Objectives: To assess male lung cancer risks for industrial sectors in the Netherlands and to estimate the proportion of lung cancer attributed to working in specific industrial sectors.
Methods: Associations were studied among men aged 55–69 years (n = 58 279) from the prospective Netherlands Cohort Study. 1920 incident lung cancer cases were available after 11.3 years of follow-up. Based on a case-cohort design, and using Cox proportional hazards models, risks were estimated for blue collar workers in 26 industrial sectors.
Results: Adjustment for individual smoking habits affected risk estimates for some sectors, but adjustment for fruit/vegetables and alcohol intake did not. Adjusted for confounders, an increased risk of lung cancer was observed for employment for ⩾15 years in blue collar jobs in the “electronics and optical instruments” industry (rate ratio (RR) 1.99; 95% CI 1.18 to 3.35), “construction and homebuilding business” (RR 1.64; 95% CI 1.21 to 2.22) and “railway company” (RR 2.40; 95% CI 1.00 to 5.73). The attributable fraction for working for ⩾15 years in these three industries was 5%. In three other sectors there was a statistically non-significant elevated RR of >1.5.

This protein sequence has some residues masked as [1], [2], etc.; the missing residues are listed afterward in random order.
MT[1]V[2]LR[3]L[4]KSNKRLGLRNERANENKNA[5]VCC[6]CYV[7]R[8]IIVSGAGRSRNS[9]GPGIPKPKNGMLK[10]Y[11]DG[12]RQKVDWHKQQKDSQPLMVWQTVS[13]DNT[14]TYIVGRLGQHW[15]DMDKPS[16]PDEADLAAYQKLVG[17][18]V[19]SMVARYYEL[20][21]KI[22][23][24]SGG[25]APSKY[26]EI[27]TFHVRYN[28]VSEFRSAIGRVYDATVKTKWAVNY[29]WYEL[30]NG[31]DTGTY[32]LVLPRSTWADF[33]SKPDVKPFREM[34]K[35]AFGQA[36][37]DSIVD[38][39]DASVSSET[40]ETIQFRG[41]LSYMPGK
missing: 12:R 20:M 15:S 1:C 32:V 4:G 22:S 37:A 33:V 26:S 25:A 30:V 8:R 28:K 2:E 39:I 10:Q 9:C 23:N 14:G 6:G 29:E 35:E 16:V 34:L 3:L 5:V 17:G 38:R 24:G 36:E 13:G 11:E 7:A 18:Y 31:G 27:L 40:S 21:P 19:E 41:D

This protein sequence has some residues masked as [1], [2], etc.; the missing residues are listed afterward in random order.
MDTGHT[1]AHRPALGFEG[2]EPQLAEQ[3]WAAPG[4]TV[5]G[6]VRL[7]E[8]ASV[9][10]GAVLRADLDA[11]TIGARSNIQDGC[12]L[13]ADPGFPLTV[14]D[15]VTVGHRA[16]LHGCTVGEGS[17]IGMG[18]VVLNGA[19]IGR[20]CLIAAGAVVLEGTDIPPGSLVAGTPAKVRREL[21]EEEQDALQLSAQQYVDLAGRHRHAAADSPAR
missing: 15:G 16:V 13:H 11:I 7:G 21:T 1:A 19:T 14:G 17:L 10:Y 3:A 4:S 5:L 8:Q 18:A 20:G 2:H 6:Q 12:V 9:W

Conclusions: Male lung cancer risk is increased in several industrial sectors. Approximately 2000 lung cancer cases between 1986 and 1997 in the 55–69-year-old age group in the Netherlands may be attributable to working for ⩾15 years in the three sectors with increased risk. In addition, estimates for occupational lung cancer risks for sectors may be biased if no individual information is available on smoking habits.
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Funding: This study was financially supported by the Dutch Ministry of Social Affairs and Employability. The NLCS was established with the financial support of the Dutch Cancer Society.
Competing interests: None declared.